PO Box 9021, Wilmington, DE 19809, USA
E-mail: font@focusonnature.com
Phone: Toll-free in USA
 or 302/529-1876

Website:  www.focusonnature.com


A Focus On Nature Tour

in the

Canary Islands

For Birds and Other Nature

On the islands of 
Lanzarote, Fuerteventura,
La Gomera, and Tenerife

Where the habitats are diverse, 
and the birding interesting, to say the least! 

July 1-6, 2016

(tour: FON/SP-3 '16)

This tour follows
tours FON/SP-1 & 2 in Spain

Tour to be led by Armas Hill.


Birds of the Canary Islands

Birds during previous FONT tours in Spain (including the Canary Islands)  

A List & Photo Gallery of European Birds, in 2 Parts:

Part #1: Grouse to Puffin
     Part #2: Sandgrouse to Buntings  

Mammals & Marine-Life of the Canary Islands     Butterflies of the Canary Islands

Amphibians & Reptiles of the Canary Islands    Interesting Plants of the Canary Islands

Tour Registration Form

The Yellow-legged Gull is  very common in the Canary Islands.
(photo by Howard Eskin)


Fri, Jul 1:  
The flight from Madrid to Lanzarote, arriving on the first of the Canary Islands, to be visited.  
For those coming from tour FON/SP-2, the flight will be from Barcelona to Lanzarote. 
After our first birding on Lanzarote, a truly fascinating place. Only about 80 miles offshore from Morocco, it's a volcanic  island. Its blackened earth alternates with vineyards and plantings of melons and figs. The plowing of the limited arable land has been done with the aid of Dromedaries, one-humped camels that have been the island's typical beast of burden.
Flat-roofed all-white houses, in scattered small villages, stand out in stark contrast to the dark terrain of the land. Along the coast, the hulls of fishing boats are also white.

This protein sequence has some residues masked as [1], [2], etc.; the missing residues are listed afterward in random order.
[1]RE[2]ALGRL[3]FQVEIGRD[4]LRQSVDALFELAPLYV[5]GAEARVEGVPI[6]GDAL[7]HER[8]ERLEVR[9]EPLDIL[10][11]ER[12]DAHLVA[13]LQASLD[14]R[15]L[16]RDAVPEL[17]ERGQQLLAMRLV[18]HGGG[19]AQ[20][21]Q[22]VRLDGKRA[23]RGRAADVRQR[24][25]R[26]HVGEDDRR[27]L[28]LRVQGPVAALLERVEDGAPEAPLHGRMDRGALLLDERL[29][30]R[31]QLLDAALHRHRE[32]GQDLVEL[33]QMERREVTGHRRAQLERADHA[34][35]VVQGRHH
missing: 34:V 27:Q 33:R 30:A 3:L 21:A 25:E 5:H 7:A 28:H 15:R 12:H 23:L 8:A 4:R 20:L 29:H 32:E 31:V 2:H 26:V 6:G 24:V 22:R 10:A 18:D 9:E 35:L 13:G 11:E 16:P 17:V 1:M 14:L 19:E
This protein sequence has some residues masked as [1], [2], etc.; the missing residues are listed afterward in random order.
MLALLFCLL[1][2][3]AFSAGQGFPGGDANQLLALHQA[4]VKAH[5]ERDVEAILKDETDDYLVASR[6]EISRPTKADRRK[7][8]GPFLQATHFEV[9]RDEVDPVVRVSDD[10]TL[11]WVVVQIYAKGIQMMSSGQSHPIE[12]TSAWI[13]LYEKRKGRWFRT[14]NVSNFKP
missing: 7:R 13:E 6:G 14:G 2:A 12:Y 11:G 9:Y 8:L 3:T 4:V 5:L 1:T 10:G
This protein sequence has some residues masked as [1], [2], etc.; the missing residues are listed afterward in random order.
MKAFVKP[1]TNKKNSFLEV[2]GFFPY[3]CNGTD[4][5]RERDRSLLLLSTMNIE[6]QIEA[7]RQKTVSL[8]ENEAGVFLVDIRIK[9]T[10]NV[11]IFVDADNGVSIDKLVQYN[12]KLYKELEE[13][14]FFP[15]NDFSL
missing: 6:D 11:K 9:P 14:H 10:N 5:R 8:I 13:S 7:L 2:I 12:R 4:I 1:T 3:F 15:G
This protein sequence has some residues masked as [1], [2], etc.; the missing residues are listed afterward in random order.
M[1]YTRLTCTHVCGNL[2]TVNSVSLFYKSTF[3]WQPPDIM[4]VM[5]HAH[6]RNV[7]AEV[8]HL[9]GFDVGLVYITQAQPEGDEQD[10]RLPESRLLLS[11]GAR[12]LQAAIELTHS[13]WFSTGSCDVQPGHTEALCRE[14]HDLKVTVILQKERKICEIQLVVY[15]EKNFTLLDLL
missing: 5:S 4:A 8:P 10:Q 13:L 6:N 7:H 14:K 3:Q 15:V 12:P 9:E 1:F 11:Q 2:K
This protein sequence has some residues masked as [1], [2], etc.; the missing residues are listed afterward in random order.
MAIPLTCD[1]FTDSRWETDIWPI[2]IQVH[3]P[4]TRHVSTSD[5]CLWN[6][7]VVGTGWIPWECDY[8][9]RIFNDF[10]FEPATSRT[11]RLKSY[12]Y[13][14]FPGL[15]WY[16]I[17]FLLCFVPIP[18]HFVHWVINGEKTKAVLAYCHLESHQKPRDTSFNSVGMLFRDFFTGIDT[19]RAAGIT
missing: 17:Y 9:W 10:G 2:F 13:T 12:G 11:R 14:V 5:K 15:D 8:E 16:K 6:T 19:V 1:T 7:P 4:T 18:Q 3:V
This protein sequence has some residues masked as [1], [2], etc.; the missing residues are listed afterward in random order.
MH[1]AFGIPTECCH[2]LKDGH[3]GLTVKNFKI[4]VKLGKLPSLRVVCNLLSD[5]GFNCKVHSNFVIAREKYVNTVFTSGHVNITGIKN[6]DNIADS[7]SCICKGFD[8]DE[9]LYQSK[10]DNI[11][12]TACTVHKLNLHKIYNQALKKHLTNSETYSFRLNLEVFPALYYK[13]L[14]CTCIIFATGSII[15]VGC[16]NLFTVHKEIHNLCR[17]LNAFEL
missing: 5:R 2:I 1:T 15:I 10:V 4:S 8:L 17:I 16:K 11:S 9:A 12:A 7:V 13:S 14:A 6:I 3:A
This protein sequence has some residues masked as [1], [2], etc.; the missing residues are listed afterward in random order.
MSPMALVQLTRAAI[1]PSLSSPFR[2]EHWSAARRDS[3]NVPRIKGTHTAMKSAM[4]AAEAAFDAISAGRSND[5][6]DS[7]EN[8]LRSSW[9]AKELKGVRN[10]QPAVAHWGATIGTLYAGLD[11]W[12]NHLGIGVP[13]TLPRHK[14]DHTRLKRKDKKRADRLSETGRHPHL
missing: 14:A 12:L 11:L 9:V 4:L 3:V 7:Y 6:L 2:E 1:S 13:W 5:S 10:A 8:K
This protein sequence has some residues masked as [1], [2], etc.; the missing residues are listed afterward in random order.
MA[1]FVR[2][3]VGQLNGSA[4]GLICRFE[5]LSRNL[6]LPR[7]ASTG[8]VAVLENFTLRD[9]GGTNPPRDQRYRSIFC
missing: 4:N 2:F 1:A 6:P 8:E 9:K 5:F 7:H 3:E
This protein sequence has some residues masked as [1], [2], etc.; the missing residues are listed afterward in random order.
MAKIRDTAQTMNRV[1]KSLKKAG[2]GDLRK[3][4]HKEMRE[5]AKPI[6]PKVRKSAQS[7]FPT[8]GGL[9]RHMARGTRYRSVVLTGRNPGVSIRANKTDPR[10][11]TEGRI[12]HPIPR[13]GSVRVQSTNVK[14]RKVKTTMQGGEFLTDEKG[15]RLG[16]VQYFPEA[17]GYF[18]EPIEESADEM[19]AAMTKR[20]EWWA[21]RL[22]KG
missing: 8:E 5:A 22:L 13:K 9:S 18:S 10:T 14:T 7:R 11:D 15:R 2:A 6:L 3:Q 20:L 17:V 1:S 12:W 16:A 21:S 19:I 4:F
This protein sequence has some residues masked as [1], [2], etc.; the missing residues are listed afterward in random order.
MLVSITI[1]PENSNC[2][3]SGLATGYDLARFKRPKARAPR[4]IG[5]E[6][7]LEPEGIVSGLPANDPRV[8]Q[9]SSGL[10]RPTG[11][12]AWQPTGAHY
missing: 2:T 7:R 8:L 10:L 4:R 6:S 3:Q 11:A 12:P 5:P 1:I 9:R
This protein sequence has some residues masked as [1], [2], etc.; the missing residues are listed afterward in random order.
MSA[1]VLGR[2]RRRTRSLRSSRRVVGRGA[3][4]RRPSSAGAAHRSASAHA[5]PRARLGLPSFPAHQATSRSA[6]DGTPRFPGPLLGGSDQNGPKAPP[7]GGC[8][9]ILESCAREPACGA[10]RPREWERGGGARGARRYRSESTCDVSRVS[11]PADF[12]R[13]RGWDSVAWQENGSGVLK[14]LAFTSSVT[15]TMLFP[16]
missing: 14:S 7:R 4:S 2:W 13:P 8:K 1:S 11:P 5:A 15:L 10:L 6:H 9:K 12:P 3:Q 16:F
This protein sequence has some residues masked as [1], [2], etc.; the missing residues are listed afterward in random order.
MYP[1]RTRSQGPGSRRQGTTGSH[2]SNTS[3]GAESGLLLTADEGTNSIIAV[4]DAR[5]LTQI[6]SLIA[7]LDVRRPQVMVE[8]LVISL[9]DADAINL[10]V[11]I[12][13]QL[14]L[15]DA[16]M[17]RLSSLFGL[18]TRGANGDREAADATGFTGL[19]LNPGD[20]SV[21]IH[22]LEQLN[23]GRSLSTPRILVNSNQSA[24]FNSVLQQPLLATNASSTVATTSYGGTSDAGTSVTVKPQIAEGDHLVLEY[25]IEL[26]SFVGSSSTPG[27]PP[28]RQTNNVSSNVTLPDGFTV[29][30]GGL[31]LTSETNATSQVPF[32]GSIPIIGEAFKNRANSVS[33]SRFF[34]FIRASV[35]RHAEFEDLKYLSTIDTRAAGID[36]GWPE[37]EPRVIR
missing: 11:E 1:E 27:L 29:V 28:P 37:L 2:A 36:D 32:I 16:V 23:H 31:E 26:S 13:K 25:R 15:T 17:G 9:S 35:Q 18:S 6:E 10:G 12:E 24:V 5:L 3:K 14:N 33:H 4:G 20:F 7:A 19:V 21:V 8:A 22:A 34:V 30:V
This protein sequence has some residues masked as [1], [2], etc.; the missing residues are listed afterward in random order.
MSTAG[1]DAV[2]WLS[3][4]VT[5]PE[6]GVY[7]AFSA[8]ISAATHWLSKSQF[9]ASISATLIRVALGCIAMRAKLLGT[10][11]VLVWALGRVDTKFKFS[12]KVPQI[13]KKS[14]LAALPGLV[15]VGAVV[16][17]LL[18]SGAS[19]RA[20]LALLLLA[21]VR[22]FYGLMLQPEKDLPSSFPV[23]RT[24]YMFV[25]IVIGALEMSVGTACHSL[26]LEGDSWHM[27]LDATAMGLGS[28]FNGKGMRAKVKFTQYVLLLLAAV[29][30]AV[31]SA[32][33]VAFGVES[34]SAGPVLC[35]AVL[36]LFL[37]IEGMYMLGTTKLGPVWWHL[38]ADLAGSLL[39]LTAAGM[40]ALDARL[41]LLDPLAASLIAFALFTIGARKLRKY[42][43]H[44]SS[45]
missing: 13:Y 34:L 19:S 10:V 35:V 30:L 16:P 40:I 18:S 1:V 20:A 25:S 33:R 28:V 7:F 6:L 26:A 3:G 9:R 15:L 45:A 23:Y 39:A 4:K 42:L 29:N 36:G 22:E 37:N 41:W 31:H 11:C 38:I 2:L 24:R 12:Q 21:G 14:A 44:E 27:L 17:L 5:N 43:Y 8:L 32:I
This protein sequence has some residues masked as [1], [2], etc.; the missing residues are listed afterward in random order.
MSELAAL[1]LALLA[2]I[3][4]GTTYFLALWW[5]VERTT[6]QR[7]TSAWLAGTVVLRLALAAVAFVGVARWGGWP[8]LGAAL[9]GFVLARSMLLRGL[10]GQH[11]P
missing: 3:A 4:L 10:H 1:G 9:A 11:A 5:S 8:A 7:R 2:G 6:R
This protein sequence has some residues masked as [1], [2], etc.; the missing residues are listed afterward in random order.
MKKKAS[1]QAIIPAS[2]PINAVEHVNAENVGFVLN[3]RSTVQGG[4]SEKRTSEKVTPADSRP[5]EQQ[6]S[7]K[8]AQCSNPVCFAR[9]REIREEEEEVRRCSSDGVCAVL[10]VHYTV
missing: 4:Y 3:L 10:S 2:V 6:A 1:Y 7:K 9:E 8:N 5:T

As to the volcanoes, there are 36 of them, within a triangle of 5 square miles. Not far from the "Mountain of Fire", there's a coastal lagoon and salt pans. At the north end of the island there are high cliffs. Some wonderful birds and plants occur at the places. Some of the rare plants are endemic, being found nowhere else in the world. Mammals that we've seen previously on  Lanzarote, in addition to the introduced Dromedary, include the Canarian Shrew and Algerian Hedgehog.      
Birds that we've seen on the island have included: Eleonora's Falcon and Bulwer's Petrel at the cliffs, Houbara Bustard in an area of dunes, and Barbary Partridges by the greens of an out-of-place golf course!
This would be the first of 2 nights for us on Lanzarote.

Sat, Jul 2:   
This day, we'll do an early-morning ferry crossing to the nearby Canarian island of Fuerteventura. There's a bird on that island that occurs nowhere else in the world: the Canary Islands Bush Chat. That, and other birds, will be objectives, with the other birds including the Cream-colored Courser, Eurasian Stone Curlew, Egyptian Vulture, Ruddy Shelduck, and Trumpeter Finch.
Late in the day, we'll cross on the ferry again back to Lanzarote. During the crossings, seabirds should be seen, including a large number of Cory's Shearwaters. Overnight again on Lanzarote.

Sun, Jul 3:
After some more birding, in the morning, on Lanzarote, we'll take a short flight to Tenerife, a Canarian island that will be completely different than the first two island we've visited.
To begin with, Tenerife is green. There are forests of various kinds, including those of laurel and pine. And there's a very high mountain, actually the highest in Spain (as the Canary Islands are part of Spain). the peak reaches about 12,000 feet above sea level, and the sea is not far from it.
On Tenerife, there are a number of species and subspecies of birds that are endemic to the Canary Islands. Including the bird known as the "Canary". That wild ancestor of the cage-birds is now called the Atlantic Canary
Also on Tenerife, among the endemic bird species, there's the Blue Chaffinch, and the Canary Islands Chiffchaff. In the pines, there's also the Canary Islands Goldcrest, and also an endemic subspecies of the African Blue Tit.
On the ground, there are numerous wildflowers and other plants of interest.